BOSTON (CBS) — In the wake of Tom Brady defeating Roger Goodell and the NFL in court, and really over the past few months as the NFL exposed a series of lies and deceitfulness throughout the process, many folks have come out of the woodwork to express their own feelings of being railroaded by the league.
That includes two key former employees of the Dolphins who are still very upset with how they were treated and discarded after what they feel to have been a very unfair investigation by Ted Wells. One is the former offensive line coach, who we’ve known about for months. But a new person emerged Friday, specifically after Brady beat Goodell in court.
The Sun-Sentinel in Miami interviewed former Dolphins trainer Kevin O’Neill, who was named the NFL’s Trainer of the Year shortly after he was fired by the Dolphins after Wells targeted him for a failure to cooperate during the investigation.
News of O’Neill’s lawsuit against the Dolphins has been known for months, but he unveiled some startling details in his interview with the Sun-Sentinel.
O’Neill said the only offense he committed was following protocol by requiring any player to sign a HIPAA form before the trainer would be allowed to share medical records. Without a HIPAA form signed by a player, O’Neill could not lawfully discuss their medical records.
After O’Neill raised these concerns with Wells’ team, he was asked to give copies of the medical reports to Wells, despite no HIPAA forms being signed.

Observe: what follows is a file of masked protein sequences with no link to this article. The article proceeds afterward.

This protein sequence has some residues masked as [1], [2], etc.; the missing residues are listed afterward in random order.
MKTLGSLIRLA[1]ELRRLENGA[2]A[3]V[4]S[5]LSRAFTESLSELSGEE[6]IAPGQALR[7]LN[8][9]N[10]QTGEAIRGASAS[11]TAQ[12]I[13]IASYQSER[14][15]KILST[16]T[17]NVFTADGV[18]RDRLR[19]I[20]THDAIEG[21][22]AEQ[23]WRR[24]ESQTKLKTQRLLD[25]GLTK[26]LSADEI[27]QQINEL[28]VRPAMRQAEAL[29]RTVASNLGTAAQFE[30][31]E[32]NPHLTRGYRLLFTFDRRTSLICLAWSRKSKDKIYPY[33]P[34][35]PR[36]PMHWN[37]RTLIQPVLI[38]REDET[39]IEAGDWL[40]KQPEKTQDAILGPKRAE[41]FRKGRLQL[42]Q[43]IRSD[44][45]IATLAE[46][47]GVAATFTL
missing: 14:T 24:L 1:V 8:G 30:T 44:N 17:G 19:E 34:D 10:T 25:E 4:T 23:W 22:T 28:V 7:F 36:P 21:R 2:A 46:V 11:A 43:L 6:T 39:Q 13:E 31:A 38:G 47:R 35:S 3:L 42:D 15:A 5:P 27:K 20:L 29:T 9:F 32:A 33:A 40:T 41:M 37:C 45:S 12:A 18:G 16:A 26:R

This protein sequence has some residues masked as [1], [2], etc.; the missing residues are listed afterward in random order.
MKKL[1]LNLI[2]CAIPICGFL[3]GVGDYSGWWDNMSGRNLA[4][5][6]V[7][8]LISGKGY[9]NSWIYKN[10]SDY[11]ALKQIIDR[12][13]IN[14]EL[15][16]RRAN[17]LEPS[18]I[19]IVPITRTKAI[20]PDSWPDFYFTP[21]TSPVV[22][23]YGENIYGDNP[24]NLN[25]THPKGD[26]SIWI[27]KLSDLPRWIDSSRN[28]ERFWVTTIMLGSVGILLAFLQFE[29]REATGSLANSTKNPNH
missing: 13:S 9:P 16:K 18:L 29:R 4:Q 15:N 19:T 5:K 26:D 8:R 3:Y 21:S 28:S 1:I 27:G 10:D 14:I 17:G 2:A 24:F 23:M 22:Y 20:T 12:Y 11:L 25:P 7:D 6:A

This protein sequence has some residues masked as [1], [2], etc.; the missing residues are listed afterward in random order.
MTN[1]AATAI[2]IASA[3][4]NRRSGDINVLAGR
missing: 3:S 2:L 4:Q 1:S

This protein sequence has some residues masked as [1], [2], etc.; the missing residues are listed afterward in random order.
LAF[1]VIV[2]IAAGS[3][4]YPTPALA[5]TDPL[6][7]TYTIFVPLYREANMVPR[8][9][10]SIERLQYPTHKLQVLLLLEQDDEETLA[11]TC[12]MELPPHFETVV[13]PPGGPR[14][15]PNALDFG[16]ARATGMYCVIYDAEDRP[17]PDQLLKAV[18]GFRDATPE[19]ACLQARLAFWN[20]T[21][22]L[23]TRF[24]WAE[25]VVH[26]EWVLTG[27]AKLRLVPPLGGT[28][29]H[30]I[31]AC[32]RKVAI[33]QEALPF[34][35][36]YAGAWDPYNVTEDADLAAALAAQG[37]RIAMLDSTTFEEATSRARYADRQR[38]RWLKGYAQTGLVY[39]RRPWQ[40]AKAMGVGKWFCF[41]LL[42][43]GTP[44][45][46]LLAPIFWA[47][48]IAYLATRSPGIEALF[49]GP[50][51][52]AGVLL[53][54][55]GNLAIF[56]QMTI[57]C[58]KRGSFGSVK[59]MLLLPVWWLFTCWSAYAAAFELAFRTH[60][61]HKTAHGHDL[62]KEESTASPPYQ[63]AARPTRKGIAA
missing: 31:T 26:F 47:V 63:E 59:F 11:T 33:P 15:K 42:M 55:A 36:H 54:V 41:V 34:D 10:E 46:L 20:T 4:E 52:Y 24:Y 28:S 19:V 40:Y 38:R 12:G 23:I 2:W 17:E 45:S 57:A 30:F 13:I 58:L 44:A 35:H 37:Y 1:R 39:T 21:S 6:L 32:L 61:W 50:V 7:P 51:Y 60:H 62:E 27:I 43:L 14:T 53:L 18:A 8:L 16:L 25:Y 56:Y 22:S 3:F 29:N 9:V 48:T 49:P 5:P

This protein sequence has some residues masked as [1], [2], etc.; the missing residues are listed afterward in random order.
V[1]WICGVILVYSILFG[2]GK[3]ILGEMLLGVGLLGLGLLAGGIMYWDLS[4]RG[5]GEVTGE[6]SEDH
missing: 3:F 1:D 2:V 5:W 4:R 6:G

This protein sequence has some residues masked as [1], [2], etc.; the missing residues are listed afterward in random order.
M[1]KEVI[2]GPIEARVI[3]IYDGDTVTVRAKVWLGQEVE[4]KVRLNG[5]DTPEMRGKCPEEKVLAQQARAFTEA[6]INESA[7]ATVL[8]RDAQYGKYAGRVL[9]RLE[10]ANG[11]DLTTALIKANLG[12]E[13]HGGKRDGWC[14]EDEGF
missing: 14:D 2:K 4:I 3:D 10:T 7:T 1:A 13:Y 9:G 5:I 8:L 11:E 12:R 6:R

“I said, ‘You guys are attorneys, you shouldn’t be asking me about this, and I can’t answer it without proper documentation,'” O’Neill recalled to the Sun-Sentinel.
O’Neill then ended the interview, and as a result he was targeted by Wells for not cooperating. Somewhat ironically, one could surmise that O’Neill was essentially bullied by Wells.
The Wells report picked on O’Neill, specifically:
“… head trainer Kevin O’Neill, who allegedly even laughed at some of the racial insults.” (page 23)
” … Martin and other players claimed that O’Neill , the head trainer, not only overheard the racist insults, but also sometimes laughed along and never intervened. We did not cover this specific topic in our interview with O’Neill, which was cut short because O’Neill expressed hostility to ward our investigation.” (page 45)
“On one occasion, according to Martin, O’Neill pulled him aside and told him he was too nice and needed to stand up for himself more.” (page 74)
O’Neill was the first person fired by the Dolphins after Wells released his report.
That report, O’Neill noted, failed to disclose information that Jonathan Martin punched assistant trainer Naohisa Inoue.
“If you have several investigators making hundreds of dollars each an hour and interviewing everyone in the building, shouldn’t you find that?”O’Neill said. “It turns out [Martin] is the only one who hit someone.”
O’Neill also pointed out that Wells’ report did not include Martin’s attempted suicide.
Given that such information was either omitted or not discovered by Wells, it adds to the belief that the NFL hires Wells solely to find somebody guilty — not to run an “independent” investigation. The NFL, in its fight with Tom Brady, even stopped referring to that investigation as independent, claiming such a distinction was “irrelevant.”
Of course, it’s far from irrelevant, and in the case of O’Neill, it cost him his job. He remains unemployed, and he and his lawyers are planning their next step. That’s a difficult proposition, considering a judge ruled this week that the man who can choose an arbitrator for O’Neill’s case against the Dolphins is none other than Roger Goodell.
O’Neill might hope Goodell appoints himself, because even though the unemployed former trainer may not have the bankroll of Tom Brady or the powerful backing of the NFLPA, it that might be the best chance for O’Neill to have a chance of winning if his case ever makes it to a real court.